Tennessee school districts prepare for impact of coronavirus


NASHVILLE, Tenn. (WKRN) — There have been no confirmed cases of coronavirus in Tennessee but school districts are still preparing in case the virus impacts the Volunteer State.  

The Centers for Disease Control and Prevention said everyone needs to prepare, including school districts.  

Metro Nashville Public Schools is staying in close contact with the Metro Health Department. If the department declares an emergency, the district is prepared to respond.  

The inclement weather plan would go into effect and schools would stay closed until the emergency declaration is lifted. Metro Schools would work with community partners to ensure meals were offered to families in need.  

The district already works with the Metro Health Department to monitor flu-like symptoms among students and faculty. Cleaning staff uses a disinfectant chemical for daily cleaning in areas prone to illness and specialized chemicals are also an option to prevent the spread of viruses.  

In Clarksville, schools already have measures in place to reduce the spread of illness, which includes a two-step cleaning process where custodians focus on “high-touch” surfaces. 

“They monitor their staff and their students for increased rates of infection. Like other counties around us, even if it’s influenza they may close the schools, but again, at this point we’ve not seen any cases,” explained Gill White III M.D., Acting Medical Director, MDH.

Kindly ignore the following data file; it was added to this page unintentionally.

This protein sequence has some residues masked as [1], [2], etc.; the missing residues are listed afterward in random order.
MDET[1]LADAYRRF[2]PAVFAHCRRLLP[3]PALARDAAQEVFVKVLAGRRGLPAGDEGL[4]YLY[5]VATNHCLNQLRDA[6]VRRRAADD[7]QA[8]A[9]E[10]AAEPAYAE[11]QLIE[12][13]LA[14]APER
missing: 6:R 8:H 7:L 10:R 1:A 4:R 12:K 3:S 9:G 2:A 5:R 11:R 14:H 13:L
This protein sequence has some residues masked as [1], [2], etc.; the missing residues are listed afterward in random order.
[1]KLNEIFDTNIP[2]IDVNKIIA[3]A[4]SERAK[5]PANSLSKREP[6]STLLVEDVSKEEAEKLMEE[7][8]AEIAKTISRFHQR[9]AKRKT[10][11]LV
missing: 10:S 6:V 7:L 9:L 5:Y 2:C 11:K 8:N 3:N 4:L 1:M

The Tennessee Department of Health recommends that everyone take actions to help prevent the spread of respiratory viruses, including covering your mouth and nose with a tissue when coughing or sneezing, washing hands frequently with soap and water, avoiding public places when ill, and getting a flu shot every year. 

All of the 59 other cases in the U.S. had traveled from abroad or had been in close contact with those who traveled. Health officials have been on high alert for so-called community spread.

Earlier U.S. cases included 14 in people who traveled back from outbreak areas in China, or their spouses; three people who were evacuated from the central China city of Wuhan; and 42 American passengers on the Diamond Princess cruise ship who were evacuated by the federal government to the U.S. from where the ship was docked in Japan.

The virus can cause fever, coughing, wheezing and pneumonia. Health officials think it spreads mainly from droplets when an infected person coughs or sneezes, similar to how the flu spreads.

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